Enzyme Discovery Could Lead to No Scent, No Sex for Japanese Beetle
If a male Japanese beetle is unable to detect the sex pheromone released by a female, he won't be able to locate her and reproduce. UC Davis researchers have discovered how a key enzyme interacts with those pheromones in the beetle's sophisticated olfactory system, a finding that may lead to important applications for controlling this damaging, invasive pest.
The findings of the team of chemical ecologists, led by Professor Walter Leal of UC Davis' entomology department, are published this week in the June 16 issue of the Proceedings of the National Academy of Sciences.
The researchers probed how the male Japanese beetle distinguishes between two sex pheromones using a smelling mechanism located on its antennae. The beetle has two olfactory receptor neurons housed in the same highly sensitive structures of the antenna, one detecting the pheromone of a female Japanese beetle and the other tuning in to a female pheromone of the closely related Osaka beetle.
"If the Japanese beetle smells the other species, it shuts down," Leal said. "It's like a stop sign."
Previous studies by the Leal group showed that the Japanese beetle uses an enzyme or protein in its antenna to inactivate pheromones by chemically breaking them down.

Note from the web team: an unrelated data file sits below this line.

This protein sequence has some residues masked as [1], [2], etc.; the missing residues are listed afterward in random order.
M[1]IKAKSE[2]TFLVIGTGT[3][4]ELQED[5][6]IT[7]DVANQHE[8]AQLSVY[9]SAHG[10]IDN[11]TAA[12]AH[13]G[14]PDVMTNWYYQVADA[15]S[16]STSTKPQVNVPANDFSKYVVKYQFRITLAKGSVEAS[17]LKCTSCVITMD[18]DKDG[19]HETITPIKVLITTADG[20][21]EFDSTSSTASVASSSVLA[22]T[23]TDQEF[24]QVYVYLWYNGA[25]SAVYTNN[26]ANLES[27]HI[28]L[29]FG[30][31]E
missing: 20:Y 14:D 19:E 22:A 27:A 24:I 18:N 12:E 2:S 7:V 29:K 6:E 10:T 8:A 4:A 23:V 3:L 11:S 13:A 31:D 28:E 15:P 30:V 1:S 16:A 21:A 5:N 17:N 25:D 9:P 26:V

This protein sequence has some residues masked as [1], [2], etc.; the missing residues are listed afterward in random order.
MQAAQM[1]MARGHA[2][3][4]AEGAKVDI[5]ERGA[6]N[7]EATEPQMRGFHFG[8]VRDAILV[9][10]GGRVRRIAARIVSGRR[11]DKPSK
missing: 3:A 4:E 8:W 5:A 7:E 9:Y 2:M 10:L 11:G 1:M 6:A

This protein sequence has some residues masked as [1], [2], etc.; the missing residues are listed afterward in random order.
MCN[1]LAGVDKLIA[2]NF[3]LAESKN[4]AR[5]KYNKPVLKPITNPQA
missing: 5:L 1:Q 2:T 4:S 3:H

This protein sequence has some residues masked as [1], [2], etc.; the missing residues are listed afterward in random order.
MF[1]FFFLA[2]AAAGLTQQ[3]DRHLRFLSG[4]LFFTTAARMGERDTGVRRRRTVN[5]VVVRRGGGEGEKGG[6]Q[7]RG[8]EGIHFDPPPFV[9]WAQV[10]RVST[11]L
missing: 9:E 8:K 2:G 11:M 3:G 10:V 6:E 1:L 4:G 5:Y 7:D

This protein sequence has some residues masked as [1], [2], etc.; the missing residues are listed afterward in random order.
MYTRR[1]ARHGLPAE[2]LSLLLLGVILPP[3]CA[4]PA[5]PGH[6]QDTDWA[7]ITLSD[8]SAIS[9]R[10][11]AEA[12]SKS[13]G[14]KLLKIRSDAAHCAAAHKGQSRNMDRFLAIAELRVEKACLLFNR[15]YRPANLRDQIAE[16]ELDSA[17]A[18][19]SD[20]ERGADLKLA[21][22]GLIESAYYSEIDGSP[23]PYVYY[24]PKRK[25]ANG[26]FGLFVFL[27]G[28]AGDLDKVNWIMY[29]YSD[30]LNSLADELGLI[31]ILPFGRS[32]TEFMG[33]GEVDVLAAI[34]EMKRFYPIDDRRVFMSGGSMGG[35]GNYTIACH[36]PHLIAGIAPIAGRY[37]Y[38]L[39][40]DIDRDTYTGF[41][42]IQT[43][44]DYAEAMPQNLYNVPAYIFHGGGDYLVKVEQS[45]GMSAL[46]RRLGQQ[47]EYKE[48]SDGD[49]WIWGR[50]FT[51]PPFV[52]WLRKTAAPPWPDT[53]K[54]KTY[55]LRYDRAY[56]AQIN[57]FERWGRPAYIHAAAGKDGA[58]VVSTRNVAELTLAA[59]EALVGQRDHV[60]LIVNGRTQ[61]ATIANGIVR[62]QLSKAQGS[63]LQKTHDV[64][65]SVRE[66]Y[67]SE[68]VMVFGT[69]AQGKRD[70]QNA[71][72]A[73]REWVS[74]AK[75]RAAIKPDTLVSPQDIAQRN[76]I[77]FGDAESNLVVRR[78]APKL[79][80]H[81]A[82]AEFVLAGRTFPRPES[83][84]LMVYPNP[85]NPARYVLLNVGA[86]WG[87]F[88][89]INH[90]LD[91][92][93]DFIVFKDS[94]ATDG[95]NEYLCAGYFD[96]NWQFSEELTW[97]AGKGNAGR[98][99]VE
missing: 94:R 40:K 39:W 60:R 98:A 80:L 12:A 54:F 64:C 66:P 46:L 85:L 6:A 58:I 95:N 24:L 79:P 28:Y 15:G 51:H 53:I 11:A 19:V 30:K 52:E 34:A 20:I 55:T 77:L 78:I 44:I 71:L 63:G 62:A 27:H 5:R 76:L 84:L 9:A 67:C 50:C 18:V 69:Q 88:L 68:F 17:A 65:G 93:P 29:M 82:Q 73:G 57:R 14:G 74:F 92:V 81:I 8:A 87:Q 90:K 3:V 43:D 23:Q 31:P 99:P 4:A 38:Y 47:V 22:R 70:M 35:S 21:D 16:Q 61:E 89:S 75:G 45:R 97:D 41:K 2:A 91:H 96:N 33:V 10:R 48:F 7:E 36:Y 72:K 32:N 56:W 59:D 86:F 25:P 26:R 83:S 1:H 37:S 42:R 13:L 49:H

In this newly published study, the UC Davis researchers isolated, identified, cloned and expressed an enzyme known as PjapPDE. They demonstrated that this enzyme interacts with the pheromones from the Japanese beetle and from the Osaka beetle, quickly inactivating the pheromone of a female Japanese beetle and slowly degrading the pheromone from the female of the other species.
Leal's goal is to find ways to slow down pheromone degradation by inactivating the enzyme, thus interfering with the ability of male Japanese beetles to detect the pheromone and locate female Japanese beetles.
The Japanese beetle was first detected in the United States in 1916 at a New Jersey nursery. It now infests some 22 states east of the Mississippi River and is spreading west. Isolated infestations have popped up in California, Wisconsin and Oregon. In its larval stages, the beetle is considered the most widespread turf-grass pest in the United States. The adult beetle feeds on the foliage and fruits of several hundred species of fruit trees, ornamental trees, shrubs and vines, as well as field and vegetable crops.
Source: UC Davis